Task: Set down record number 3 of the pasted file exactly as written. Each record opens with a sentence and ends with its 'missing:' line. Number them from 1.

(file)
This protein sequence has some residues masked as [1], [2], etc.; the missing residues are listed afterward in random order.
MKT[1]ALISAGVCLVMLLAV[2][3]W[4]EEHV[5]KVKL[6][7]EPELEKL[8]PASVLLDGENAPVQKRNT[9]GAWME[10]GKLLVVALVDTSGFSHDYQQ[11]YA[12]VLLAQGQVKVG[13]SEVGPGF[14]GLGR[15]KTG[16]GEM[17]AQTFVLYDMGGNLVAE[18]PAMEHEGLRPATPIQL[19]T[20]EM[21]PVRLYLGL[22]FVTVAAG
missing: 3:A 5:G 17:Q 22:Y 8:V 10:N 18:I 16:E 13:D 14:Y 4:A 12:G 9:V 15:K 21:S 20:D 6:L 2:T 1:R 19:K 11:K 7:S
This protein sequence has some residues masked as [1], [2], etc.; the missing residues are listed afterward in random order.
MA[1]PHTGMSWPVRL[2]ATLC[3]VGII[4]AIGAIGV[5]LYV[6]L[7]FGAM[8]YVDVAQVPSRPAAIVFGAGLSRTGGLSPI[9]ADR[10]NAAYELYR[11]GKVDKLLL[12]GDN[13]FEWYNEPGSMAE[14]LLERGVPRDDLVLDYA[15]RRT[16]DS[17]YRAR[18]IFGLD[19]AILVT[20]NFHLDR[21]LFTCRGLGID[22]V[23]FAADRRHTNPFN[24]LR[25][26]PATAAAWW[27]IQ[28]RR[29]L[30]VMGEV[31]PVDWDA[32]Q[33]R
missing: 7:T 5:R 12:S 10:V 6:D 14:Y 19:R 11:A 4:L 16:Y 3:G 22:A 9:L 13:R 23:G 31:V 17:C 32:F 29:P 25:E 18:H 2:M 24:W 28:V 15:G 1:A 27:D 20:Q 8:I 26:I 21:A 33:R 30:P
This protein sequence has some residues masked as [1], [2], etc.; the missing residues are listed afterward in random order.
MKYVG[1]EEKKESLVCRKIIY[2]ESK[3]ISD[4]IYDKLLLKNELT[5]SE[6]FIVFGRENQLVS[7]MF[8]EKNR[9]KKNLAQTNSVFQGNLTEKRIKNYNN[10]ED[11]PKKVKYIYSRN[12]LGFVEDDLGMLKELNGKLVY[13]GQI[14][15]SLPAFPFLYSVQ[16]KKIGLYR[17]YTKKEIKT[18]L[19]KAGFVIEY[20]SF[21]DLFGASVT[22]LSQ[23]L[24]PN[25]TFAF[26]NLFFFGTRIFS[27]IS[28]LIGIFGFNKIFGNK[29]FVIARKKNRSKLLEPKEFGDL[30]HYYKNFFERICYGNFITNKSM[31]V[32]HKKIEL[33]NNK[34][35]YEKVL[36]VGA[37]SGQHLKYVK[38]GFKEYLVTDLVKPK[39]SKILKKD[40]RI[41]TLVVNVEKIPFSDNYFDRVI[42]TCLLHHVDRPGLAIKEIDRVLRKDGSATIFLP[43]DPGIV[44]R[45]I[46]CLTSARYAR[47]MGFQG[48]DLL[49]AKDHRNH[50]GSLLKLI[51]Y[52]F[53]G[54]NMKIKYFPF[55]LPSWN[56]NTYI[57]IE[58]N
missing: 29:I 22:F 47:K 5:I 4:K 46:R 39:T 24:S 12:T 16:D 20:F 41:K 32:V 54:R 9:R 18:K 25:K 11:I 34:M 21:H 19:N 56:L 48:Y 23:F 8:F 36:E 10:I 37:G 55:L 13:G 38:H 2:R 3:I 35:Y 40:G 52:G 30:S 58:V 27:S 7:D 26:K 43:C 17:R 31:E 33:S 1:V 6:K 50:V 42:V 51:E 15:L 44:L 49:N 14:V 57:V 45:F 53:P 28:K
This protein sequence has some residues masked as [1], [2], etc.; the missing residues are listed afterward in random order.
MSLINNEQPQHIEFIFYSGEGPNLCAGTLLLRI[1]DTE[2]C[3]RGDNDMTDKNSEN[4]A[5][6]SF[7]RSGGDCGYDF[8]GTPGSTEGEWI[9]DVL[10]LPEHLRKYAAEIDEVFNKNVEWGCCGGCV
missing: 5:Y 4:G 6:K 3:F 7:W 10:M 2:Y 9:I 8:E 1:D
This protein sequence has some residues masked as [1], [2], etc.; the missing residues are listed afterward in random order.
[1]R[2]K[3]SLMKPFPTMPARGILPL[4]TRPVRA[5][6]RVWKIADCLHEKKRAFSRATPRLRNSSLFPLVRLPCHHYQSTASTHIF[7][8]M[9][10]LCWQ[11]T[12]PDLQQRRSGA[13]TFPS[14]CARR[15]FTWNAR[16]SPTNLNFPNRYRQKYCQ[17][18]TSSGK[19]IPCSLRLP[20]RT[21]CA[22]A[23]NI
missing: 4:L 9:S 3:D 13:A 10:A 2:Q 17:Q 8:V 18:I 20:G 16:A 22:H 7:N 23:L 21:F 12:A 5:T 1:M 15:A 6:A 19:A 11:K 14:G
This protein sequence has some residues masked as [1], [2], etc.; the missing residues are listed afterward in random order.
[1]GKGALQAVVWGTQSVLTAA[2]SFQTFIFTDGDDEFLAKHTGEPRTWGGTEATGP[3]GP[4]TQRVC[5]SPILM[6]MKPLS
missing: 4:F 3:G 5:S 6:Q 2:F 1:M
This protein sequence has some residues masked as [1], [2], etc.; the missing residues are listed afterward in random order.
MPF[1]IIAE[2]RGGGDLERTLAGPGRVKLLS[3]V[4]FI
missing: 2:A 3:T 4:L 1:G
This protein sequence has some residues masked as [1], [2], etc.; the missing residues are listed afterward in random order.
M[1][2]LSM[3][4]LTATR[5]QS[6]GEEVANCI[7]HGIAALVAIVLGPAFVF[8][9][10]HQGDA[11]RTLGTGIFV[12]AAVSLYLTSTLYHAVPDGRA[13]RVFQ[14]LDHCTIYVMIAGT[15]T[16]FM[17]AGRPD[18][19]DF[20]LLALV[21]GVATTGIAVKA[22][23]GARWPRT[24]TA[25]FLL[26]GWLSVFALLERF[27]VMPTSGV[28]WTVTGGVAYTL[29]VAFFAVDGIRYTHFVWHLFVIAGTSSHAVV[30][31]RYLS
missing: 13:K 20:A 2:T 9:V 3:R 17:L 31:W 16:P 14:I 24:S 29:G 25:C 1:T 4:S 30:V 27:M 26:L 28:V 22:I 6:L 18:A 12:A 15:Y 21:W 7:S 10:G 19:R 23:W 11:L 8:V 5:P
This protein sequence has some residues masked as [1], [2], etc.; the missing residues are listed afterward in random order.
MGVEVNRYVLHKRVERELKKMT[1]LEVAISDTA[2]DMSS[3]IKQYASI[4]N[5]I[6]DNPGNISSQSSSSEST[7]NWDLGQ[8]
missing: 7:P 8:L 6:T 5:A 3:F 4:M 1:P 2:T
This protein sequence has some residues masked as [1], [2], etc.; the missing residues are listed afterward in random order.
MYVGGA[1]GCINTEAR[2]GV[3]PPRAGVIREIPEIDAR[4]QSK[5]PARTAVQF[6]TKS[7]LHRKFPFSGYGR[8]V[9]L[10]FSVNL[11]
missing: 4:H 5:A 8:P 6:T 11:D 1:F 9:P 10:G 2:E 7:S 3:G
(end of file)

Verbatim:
This protein sequence has some residues masked as [1], [2], etc.; the missing residues are listed afterward in random order.
MKYVG[1]EEKKESLVCRKIIY[2]ESK[3]ISD[4]IYDKLLLKNELT[5]SE[6]FIVFGRENQLVS[7]MF[8]EKNR[9]KKNLAQTNSVFQGNLTEKRIKNYNN[10]ED[11]PKKVKYIYSRN[12]LGFVEDDLGMLKELNGKLVY[13]GQI[14][15]SLPAFPFLYSVQ[16]KKIGLYR[17]YTKKEIKT[18]L[19]KAGFVIEY[20]SF[21]DLFGASVT[22]LSQ[23]L[24]PN[25]TFAF[26]NLFFFGTRIFS[27]IS[28]LIGIFGFNKIFGNK[29]FVIARKKNRSKLLEPKEFGDL[30]HYYKNFFERICYGNFITNKSM[31]V[32]HKKIEL[33]NNK[34][35]YEKVL[36]VGA[37]SGQHLKYVK[38]GFKEYLVTDLVKPK[39]SKILKKD[40]RI[41]TLVVNVEKIPFSDNYFDRVI[42]TCLLHHVDRPGLAIKEIDRVLRKDGSATIFLP[43]DPGIV[44]R[45]I[46]CLTSARYAR[47]MGFQG[48]DLL[49]AKDHRNH[50]GSLLKLI[51]Y[52]F[53]G[54]NMKIKYFPF[55]LPSWN[56]NTYI[57]IE[58]N
missing: 29:I 22:F 47:K 5:I 4:K 46:R 39:T 24:S 12:T 16:D 20:F 41:K 32:V 54:R 9:R 18:K 25:K 11:I 34:M 21:H 19:N 56:L 48:Y 23:F 8:F 36:E 10:I 37:G 55:L 13:G 38:H 2:R 3:I 35:Y 40:G 52:G 30:S 58:V 27:S 7:D 26:K 43:C 17:R 31:E 33:S 1:V 6:K 50:V 42:V 51:E 15:L 44:L 49:N 14:V 57:V 45:F 53:P 28:K